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BOSS Pedal Sketch: BOSS Stompboxes as Free iPhone Download

The BOSS Pedal Sketch application, a free download today for iPhone and iPod touch, probably isn’t what you think it is – but it is a novel concept in mobile apps, and a sign of some of the new ideas to be explored. If your first thought was that this is a handheld set of virtual stompboxes, as we’ve seen recently from the likes of IK Multimedia, you’d be wrong. (That’s okay, that’s what I thought at first glance, too.) Of course, as I’ve observed before, while these apps are cool for practice sessions, they’re no replacement for hardware – …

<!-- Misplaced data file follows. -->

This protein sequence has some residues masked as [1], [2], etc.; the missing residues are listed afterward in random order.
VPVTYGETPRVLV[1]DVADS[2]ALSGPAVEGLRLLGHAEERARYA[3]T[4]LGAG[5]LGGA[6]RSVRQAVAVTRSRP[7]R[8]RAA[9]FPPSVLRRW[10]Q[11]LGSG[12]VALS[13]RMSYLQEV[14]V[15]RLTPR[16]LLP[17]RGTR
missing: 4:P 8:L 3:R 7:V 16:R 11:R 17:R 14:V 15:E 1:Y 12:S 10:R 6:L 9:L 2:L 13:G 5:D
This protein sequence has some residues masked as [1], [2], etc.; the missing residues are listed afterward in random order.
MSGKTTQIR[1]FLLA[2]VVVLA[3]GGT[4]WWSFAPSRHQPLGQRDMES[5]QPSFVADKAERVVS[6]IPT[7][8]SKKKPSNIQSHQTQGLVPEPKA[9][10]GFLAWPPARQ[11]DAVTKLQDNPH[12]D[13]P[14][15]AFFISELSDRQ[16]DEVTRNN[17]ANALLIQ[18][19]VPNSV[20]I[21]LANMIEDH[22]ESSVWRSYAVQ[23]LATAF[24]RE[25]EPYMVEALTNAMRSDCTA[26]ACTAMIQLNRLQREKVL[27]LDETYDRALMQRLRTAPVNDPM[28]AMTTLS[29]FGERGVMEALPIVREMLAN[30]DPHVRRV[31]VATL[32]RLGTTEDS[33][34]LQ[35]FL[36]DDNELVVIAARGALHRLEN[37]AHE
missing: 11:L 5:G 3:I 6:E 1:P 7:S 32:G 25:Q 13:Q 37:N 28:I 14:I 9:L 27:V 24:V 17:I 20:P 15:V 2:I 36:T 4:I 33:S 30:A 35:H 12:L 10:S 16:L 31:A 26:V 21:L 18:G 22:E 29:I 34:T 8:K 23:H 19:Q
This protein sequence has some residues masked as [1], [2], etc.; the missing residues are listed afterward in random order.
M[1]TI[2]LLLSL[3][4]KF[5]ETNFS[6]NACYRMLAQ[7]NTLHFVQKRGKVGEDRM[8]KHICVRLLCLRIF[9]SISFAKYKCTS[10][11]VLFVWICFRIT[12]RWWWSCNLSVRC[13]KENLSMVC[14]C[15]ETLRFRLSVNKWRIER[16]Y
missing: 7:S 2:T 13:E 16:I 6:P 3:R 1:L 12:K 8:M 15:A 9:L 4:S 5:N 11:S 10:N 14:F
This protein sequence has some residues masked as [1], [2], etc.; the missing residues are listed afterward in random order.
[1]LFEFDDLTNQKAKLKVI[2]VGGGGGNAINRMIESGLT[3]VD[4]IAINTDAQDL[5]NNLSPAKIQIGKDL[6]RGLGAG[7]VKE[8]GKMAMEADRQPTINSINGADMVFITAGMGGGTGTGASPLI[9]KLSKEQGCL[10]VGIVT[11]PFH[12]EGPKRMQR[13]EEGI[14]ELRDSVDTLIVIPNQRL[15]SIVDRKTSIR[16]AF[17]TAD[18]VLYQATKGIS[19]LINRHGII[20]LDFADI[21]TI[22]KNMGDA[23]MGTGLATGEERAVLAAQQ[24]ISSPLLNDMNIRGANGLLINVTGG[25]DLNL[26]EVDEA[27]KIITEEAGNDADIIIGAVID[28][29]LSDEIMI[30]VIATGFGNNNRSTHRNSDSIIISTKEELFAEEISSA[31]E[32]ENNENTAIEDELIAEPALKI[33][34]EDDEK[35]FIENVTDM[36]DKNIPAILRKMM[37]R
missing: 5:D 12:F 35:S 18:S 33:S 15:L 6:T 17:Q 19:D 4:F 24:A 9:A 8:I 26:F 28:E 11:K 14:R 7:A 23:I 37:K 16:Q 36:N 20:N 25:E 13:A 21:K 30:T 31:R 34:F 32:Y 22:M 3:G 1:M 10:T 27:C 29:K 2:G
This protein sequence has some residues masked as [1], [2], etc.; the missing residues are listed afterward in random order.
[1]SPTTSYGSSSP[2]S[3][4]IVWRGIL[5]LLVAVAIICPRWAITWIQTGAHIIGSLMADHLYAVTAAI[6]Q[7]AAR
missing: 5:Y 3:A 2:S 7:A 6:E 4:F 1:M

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Korg M1 Keyboard Workstation, Reborn on Nintendo DS

The original M1, definitely larger than a DS. Photo (CC-BY-SA) Kevin Phillips. Having made their own DS-10 instrument, Korg and DS developer AQ Interactive yesterday presented something new for the handheld Nintendo. This time, they’re revisiting one of the all-time greatest hits of digital synthesis, the Korg M1 workstation. Markus Schroeder tips us off that the M1 will be the next release for the DS. An iOS (iPhone/iPad) version may follow, as with Korg’s recent mobile rendition of the ElecTribe. Markus is also kind enough to translate the Japanese contents of the presentation: Features are (subject to change / error): …